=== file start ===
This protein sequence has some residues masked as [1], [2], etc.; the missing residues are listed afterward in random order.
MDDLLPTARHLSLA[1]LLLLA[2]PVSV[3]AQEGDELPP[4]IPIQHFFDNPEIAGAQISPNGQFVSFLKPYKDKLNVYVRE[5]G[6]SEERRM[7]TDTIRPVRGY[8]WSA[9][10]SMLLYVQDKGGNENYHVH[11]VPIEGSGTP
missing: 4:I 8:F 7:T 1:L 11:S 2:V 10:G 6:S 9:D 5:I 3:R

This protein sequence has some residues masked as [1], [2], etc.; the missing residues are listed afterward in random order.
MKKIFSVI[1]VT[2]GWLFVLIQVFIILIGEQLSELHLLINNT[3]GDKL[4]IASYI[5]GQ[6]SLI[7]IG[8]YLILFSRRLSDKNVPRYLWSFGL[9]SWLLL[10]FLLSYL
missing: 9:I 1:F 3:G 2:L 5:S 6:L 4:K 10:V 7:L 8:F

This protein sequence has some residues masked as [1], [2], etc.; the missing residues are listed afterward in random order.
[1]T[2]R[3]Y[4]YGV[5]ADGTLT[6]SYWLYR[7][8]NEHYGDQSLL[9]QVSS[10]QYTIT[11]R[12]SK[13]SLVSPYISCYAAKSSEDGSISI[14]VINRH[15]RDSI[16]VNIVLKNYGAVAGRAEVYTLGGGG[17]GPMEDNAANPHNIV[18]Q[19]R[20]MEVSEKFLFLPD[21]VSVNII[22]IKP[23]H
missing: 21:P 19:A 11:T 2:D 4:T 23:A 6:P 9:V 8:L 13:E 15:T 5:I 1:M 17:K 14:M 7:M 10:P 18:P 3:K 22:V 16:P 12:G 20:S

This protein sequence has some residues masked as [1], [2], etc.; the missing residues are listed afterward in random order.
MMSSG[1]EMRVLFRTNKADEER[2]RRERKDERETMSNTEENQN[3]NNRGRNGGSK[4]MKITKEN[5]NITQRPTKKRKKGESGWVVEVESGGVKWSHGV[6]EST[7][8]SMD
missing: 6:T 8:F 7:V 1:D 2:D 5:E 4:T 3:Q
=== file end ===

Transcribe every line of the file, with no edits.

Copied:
This protein sequence has some residues masked as [1], [2], etc.; the missing residues are listed afterward in random order.
MDDLLPTARHLSLA[1]LLLLA[2]PVSV[3]AQEGDELPP[4]IPIQHFFDNPEIAGAQISPNGQFVSFLKPYKDKLNVYVRE[5]G[6]SEERRM[7]TDTIRPVRGY[8]WSA[9][10]SMLLYVQDKGGNENYHVH[11]VPIEGSGTP
missing: 4:I 8:F 7:T 1:L 11:S 2:V 10:G 6:S 9:D 5:I 3:R

This protein sequence has some residues masked as [1], [2], etc.; the missing residues are listed afterward in random order.
MKKIFSVI[1]VT[2]GWLFVLIQVFIILIGEQLSELHLLINNT[3]GDKL[4]IASYI[5]GQ[6]SLI[7]IG[8]YLILFSRRLSDKNVPRYLWSFGL[9]SWLLL[10]FLLSYL
missing: 9:I 1:F 3:G 2:L 5:S 6:L 4:K 10:V 7:L 8:F

This protein sequence has some residues masked as [1], [2], etc.; the missing residues are listed afterward in random order.
[1]T[2]R[3]Y[4]YGV[5]ADGTLT[6]SYWLYR[7][8]NEHYGDQSLL[9]QVSS[10]QYTIT[11]R[12]SK[13]SLVSPYISCYAAKSSEDGSISI[14]VINRH[15]RDSI[16]VNIVLKNYGAVAGRAEVYTLGGGG[17]GPMEDNAANPHNIV[18]Q[19]R[20]MEVSEKFLFLPD[21]VSVNII[22]IKP[23]H
missing: 21:P 19:A 11:T 2:D 4:T 23:A 6:P 9:V 8:L 13:E 15:T 5:I 1:M 17:K 14:M 7:M 10:P 18:P 3:K 22:V 16:P 12:G 20:S

This protein sequence has some residues masked as [1], [2], etc.; the missing residues are listed afterward in random order.
MMSSG[1]EMRVLFRTNKADEER[2]RRERKDERETMSNTEENQN[3]NNRGRNGGSK[4]MKITKEN[5]NITQRPTKKRKKGESGWVVEVESGGVKWSHGV[6]EST[7][8]SMD
missing: 6:T 8:F 7:V 1:D 2:D 5:E 4:T 3:Q